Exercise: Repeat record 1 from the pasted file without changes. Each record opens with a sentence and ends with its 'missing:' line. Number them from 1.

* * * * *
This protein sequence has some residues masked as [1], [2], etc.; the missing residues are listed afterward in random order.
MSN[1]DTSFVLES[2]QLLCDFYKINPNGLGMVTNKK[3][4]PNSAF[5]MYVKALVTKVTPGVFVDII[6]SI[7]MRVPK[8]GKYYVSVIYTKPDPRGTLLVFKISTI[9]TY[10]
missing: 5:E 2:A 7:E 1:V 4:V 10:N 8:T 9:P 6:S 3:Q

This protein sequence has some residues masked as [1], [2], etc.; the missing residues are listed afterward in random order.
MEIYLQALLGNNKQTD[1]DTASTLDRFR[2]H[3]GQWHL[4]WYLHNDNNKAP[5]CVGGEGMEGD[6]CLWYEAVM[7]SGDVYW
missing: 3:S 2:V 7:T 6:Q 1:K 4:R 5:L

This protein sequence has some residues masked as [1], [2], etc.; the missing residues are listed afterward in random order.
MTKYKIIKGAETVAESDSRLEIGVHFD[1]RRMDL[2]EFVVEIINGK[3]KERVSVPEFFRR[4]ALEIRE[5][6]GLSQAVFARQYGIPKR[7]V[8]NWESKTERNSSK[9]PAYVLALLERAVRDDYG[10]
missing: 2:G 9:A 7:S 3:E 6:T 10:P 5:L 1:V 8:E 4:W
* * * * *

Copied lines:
This protein sequence has some residues masked as [1], [2], etc.; the missing residues are listed afterward in random order.
MSN[1]DTSFVLES[2]QLLCDFYKINPNGLGMVTNKK[3][4]PNSAF[5]MYVKALVTKVTPGVFVDII[6]SI[7]MRVPK[8]GKYYVSVIYTKPDPRGTLLVFKISTI[9]TY[10]
missing: 5:E 2:A 7:E 1:V 4:V 10:N 8:T 9:P 6:S 3:Q